Facebook is putting its blue and white foot down when it comes to extremism and hate speech in Europe.
The social network launched on Monday in Berlin its Online Civil Courage Initiative, which is designed to stamp out hateful rhetoric within its own walls, as well as influence the wider Internet. Facebook has poured 1 million euros ($1.01 million) into the initiative, which will be used in part to support European non-government organizations fighting online extremism.
It's no coincidence that the initiative was launched in Berlin. German politicians have expressed concern over an increase in xenophobia in the country, much of it related to the recent influx of Syrian refugees. Facebook's move, likewise, comes after a recent proliferation of hate-filled posts targeting Muslims amid the ongoing Syrian refugee crisis and particularly since the November attacks in Paris by Islamic terrorists that killed 130 people.
Menlo Park, California-based Facebook has decided to outsource part of its effort to publisher Bertelsmann, which will identify and delete racist posts on Facebook that originate in Germany.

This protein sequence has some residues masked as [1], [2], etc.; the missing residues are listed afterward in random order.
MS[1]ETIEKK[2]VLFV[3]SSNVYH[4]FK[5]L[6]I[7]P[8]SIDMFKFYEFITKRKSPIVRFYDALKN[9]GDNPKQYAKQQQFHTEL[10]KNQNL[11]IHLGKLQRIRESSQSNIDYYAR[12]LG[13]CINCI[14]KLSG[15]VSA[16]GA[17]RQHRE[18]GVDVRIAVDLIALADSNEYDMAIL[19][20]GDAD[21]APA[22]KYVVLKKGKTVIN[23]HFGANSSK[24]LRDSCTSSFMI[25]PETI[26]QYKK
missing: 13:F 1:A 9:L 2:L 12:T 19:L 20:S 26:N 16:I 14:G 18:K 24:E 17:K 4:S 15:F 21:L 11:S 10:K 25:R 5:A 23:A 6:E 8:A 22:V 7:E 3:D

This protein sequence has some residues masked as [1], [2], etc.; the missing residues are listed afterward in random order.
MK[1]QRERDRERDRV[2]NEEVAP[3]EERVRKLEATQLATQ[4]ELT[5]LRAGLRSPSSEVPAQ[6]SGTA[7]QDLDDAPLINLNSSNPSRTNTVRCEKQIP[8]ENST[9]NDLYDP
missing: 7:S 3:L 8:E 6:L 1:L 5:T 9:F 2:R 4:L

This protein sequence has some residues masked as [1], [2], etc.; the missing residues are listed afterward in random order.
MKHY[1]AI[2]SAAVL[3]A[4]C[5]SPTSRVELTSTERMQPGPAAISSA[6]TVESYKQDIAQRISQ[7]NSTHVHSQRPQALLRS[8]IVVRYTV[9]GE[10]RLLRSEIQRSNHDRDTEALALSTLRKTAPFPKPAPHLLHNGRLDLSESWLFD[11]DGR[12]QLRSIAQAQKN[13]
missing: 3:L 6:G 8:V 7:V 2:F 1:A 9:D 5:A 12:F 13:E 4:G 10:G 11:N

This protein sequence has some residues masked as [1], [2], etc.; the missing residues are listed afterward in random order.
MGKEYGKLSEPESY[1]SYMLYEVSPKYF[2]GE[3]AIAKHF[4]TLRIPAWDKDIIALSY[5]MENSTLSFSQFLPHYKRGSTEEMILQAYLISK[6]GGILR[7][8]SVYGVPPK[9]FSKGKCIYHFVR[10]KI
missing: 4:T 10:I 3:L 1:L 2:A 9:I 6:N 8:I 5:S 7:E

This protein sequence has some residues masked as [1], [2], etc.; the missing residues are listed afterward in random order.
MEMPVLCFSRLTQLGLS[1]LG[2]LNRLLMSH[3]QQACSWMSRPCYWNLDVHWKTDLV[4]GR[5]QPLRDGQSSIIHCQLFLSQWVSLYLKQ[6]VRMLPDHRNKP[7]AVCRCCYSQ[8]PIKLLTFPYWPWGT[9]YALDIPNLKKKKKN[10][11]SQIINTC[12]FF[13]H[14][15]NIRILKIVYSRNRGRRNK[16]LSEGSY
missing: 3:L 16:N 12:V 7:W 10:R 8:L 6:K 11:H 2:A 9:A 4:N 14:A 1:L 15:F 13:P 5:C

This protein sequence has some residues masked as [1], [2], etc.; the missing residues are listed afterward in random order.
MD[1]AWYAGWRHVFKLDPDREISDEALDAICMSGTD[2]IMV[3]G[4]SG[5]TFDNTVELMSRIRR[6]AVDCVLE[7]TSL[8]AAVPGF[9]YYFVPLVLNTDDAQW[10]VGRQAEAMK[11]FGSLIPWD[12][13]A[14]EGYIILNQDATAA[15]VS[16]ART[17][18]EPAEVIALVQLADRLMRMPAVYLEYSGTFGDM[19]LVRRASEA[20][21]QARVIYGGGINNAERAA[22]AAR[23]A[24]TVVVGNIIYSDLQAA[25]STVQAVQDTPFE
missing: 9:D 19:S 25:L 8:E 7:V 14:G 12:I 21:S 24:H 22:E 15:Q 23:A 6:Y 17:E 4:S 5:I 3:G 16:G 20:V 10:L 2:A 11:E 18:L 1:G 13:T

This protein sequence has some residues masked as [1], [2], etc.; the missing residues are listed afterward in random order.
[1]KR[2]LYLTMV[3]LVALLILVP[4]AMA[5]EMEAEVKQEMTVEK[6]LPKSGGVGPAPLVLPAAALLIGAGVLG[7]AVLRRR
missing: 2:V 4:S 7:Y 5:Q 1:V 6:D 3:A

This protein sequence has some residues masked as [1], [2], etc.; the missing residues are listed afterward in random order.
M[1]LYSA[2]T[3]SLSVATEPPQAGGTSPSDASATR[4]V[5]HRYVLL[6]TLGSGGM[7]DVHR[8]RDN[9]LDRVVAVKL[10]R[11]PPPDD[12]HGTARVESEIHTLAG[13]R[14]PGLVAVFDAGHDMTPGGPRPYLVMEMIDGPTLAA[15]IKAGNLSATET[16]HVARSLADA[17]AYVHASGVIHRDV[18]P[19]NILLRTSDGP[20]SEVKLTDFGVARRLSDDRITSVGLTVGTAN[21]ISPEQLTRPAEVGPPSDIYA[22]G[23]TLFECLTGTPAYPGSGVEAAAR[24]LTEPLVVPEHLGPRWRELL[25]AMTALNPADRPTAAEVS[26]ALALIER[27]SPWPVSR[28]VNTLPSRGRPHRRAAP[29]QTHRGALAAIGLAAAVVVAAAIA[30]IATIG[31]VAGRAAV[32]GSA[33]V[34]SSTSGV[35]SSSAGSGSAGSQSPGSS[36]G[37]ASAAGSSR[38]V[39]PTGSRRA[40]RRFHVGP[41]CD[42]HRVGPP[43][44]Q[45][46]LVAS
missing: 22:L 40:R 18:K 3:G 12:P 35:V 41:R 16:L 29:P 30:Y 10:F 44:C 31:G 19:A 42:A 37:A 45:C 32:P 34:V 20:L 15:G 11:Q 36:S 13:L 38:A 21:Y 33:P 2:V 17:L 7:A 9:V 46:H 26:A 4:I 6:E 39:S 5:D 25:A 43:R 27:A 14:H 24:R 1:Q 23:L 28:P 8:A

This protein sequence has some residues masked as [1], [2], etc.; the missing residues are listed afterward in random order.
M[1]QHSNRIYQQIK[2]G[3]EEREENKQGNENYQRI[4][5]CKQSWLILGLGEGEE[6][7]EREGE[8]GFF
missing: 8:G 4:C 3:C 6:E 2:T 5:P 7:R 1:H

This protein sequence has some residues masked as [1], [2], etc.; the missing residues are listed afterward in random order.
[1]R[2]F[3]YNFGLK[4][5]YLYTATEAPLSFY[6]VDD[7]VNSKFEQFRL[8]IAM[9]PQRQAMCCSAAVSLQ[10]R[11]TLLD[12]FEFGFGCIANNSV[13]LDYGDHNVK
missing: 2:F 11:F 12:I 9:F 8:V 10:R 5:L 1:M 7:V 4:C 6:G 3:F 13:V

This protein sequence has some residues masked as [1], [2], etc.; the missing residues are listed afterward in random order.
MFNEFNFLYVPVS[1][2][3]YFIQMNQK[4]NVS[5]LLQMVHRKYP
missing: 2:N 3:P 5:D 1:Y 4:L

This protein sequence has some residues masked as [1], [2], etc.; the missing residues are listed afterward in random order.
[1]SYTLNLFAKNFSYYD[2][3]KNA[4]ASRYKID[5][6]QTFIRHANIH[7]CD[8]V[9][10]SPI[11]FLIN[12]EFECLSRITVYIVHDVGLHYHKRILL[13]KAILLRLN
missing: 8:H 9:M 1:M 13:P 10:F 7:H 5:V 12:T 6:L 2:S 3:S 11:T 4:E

"Hate speech has no place in our society, not even on the Internet," Facebook Chief Operating Officer Sheryl Sandberg said in a statement. "The best remedy for hate is tolerance. Counter speech is incredibly strong, and it takes time, energy and courage."
Sandberg's comments echo the sentiments expressed by Facebook Chief Executive Mark Zuckerberg following the Paris attacks. "If you're a Muslim in this community, as the leader of Facebook I want you to know that you are always welcome here and that we will fight to protect your rights and create a peaceful and safe environment for you," he said in a Facebook post.
Beyond NGOs, the campaign will work with government, academic and other online services to develop ways to thwart extremism across the Internet more widely. With moderation tools stretched to their limits and few services able to commit as many resources to eliminating hate speech as Facebook, the consensus among experts is that other techniques must be developed.
"Virtually all experts are agreed that to remove content at best represents a part of the solution to the problem of online extremism and hate speech," Professor Peter Neumann of the International Centre for the Study of Radicalization and Political Violence said in a statement. "Equally important are the support of counter speech, the promotion of grassroots movements that fight extremist views, as well as an empirically-sound understanding of how and when online incurred remarks lead to real violence."
Building people's confidence so that they are willing to counter hate speech is essential to tackling Islamophobia, said a spokeswoman for Tell Mama, a UK group that tracks anti-Muslim attacks. "We welcome this step and also note that Facebook is moving forward in many ways in trying to tackle hate online," she said in a statement.